Old Limber Pine Trail |

Logan Canyon

Hiking Old Limber Pine Trail - Logan Canyon Hiking Old Limber Pine Trail
Logan Canyon

Overview | Getting There | Route | Photos | Maps | Comments

Overview

RATING: Easy Hike

Fri

66 | 52

Sat

70 | 46

Sun

75 | 50

Mon

72 | 52

Tue

72 | 47

View Full Weather Details
SEASON: Spring, Summer, Fall
GEAR: Standard Hiking Gear
WATER: None.

Fri

66 | 52

Sat

70 | 46

Sun

75 | 50

Mon

72 | 52

Tue

72 | 47

View Full Weather Details
Old Limber Pine

Old Limber Pine

Limber Pine is a coniferous tree that is symbolic of the Rocky Mountains. The trees can grow tall, up to 40-50 feet, but tend to be twisted and gnarled. Limber Pine was one of the major resources early settlers utilized when settling in the Rocky Mountains. They used the abundant tree for cabins, fencing, mining timbers, firewood, etc. I cannot imagine trying to build a cabin with such a gnarled and twisted lumber!

The Limber Pine trail in Logan Canyon is a family friendly hike to visit one of these iconic old trees. The hike, a bit over a mile, is on a wide and well-trodden trail. It is suitable for most and seems especially popular with families. It is a lovely hike, meandering through a mostly shaded path to the tree, then meandering back to the trailhead making a loop. We last visited on a sweltering day, and the shade of the trees made it surprisingly pleasant. This hike makes a great side trip if you are in Bear Lake for the weekend and wanting to get up a bit in elevation and stretch your legs. Informational signs along the trail make it even more interesting.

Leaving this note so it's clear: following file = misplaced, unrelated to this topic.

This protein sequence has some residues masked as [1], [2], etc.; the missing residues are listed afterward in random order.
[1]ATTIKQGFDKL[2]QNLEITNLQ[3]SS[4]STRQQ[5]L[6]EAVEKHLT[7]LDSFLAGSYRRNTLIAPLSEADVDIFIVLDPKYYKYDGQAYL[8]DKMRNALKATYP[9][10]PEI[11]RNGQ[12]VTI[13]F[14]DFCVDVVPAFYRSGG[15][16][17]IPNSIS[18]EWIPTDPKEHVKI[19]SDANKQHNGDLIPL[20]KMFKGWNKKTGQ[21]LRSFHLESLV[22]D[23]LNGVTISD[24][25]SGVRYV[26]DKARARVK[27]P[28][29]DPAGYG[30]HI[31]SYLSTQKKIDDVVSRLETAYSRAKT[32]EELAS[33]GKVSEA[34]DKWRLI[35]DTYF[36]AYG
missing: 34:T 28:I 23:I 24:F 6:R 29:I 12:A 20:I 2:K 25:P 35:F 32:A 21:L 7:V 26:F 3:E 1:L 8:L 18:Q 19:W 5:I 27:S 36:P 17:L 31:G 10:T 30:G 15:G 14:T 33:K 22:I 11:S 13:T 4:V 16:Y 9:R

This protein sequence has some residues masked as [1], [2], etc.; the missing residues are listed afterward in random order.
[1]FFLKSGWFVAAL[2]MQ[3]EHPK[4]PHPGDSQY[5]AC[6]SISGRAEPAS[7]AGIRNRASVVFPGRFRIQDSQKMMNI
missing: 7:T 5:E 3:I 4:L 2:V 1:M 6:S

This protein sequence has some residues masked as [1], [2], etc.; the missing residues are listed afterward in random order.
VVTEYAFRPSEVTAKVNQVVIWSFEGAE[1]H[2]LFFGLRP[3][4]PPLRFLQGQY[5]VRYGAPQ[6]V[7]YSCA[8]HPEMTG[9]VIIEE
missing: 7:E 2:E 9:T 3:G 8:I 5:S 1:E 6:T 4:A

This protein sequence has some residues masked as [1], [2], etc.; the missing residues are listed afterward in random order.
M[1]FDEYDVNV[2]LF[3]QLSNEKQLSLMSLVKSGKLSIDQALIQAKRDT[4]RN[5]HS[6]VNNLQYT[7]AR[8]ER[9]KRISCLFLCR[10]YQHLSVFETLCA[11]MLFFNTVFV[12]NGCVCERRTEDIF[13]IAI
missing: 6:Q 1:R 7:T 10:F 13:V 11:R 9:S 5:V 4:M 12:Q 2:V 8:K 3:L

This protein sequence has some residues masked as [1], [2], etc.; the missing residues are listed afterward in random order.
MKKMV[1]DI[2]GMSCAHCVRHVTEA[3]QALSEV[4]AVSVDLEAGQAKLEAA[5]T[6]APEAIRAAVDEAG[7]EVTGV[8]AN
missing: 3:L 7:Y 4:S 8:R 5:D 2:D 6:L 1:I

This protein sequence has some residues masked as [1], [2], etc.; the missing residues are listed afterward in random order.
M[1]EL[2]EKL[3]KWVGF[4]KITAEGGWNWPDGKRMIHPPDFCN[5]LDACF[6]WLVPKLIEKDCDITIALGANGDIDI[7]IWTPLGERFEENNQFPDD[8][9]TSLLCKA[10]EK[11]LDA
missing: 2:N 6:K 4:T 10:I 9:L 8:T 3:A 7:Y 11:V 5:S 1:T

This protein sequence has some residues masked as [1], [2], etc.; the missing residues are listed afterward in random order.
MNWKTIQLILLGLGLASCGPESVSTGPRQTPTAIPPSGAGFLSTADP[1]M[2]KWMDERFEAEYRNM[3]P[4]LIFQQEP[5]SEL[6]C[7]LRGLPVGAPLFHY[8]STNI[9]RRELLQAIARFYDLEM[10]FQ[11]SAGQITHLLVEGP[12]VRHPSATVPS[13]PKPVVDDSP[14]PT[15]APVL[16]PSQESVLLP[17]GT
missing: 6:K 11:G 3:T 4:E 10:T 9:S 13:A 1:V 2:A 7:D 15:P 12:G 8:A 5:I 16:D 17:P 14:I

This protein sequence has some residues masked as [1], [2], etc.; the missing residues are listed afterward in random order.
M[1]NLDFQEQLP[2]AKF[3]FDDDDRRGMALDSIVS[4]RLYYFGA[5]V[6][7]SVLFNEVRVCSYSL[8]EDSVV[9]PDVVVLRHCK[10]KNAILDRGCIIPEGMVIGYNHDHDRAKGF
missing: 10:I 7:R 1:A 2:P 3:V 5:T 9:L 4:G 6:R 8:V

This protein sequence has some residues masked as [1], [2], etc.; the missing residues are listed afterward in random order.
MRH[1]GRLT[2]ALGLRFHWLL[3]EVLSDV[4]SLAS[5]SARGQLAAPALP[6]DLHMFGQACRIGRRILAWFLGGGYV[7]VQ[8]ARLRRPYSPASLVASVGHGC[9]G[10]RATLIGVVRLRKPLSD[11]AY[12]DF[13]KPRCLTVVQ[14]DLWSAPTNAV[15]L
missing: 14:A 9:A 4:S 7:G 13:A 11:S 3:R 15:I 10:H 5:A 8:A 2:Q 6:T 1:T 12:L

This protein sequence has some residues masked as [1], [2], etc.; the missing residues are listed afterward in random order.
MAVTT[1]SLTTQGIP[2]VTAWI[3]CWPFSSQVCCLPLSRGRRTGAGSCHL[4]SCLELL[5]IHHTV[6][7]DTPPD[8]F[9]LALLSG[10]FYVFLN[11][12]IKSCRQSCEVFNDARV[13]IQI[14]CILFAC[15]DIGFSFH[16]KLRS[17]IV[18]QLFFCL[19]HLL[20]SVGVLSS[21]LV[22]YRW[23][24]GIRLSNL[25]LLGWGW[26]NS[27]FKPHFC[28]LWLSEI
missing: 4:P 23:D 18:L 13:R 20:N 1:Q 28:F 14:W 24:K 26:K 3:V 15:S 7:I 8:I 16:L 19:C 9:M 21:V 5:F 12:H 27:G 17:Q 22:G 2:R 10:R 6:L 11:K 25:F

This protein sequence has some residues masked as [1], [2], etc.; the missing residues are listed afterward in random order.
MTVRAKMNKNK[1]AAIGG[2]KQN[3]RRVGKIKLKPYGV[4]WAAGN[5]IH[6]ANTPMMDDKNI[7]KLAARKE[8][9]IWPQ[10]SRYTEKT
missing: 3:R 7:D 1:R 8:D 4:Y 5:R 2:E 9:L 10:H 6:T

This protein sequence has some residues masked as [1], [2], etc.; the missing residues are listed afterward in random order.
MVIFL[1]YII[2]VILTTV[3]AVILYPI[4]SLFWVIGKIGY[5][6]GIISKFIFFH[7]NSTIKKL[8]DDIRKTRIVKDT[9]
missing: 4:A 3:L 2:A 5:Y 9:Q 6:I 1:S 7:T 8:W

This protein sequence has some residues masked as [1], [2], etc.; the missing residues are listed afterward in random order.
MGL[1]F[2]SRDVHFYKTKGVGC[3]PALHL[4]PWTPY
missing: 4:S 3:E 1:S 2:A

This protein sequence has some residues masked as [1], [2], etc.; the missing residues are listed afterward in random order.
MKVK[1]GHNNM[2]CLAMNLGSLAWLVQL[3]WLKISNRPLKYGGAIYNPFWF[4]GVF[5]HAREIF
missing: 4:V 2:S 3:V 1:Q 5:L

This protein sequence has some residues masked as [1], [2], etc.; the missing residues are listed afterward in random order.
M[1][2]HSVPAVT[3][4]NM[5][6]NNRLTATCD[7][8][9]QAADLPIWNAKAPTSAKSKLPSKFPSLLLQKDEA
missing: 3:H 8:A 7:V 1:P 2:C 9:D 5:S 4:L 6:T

Looking into the Sinks from the Old Limber Pine Trail

Looking into the Sinks from the Old Limber Pine Trail

Getting There

The trailhead is at milepost 491.25 on US-89. This is about 33 miles east of Logan up Logan Canyon, or about 7 miles west of Garden City near Bear Lake. The trailhead is on the south side of the road and has a large parking area and pit toilet.

A glimpse of Bear Lake from the trail.

A glimpse of Bear Lake from the trail.

Route

From the trailhead, the trail leaves the south side of the parking lot and quickly forks a minute or two from the parking lot. The trail is a loop, and through you could travel it in either direction, everyone we saw preferred counterclockwise. Go right at the junction.

The trail meanders along, gaining a little elevation before the trees open and you can get a view west into the Sinks. The Sinks are an area of geological low points in the limestone making up the wide-open valley. This area is known to have some of the coldest temperatures in Utah. On Feb. 1, 1985, the second coldest temperature ever recorded in the lower 48 states was recorded here, a very chilly -69.3°F!

Continuing, the trail soon reaches the namesake Limber Pine. This 560-year-old tree is immense in its stature and neat to behold.

The Limber Pine marks about the halfway point, and the trail begins heading north back to the parking lot with an occasional view of Bear Lake to the east.


Maps

Route / 1.66 miles / Elevation Range 7,786 - 7,933 ft.
Printable Maps:
Trailhead

12T 460873mE 4641564mN

N41° 55' 30" W111° 28' 19"

Limber Pine

12T 460641mE 4640958mN

N41° 55' 11" W111° 28' 29"

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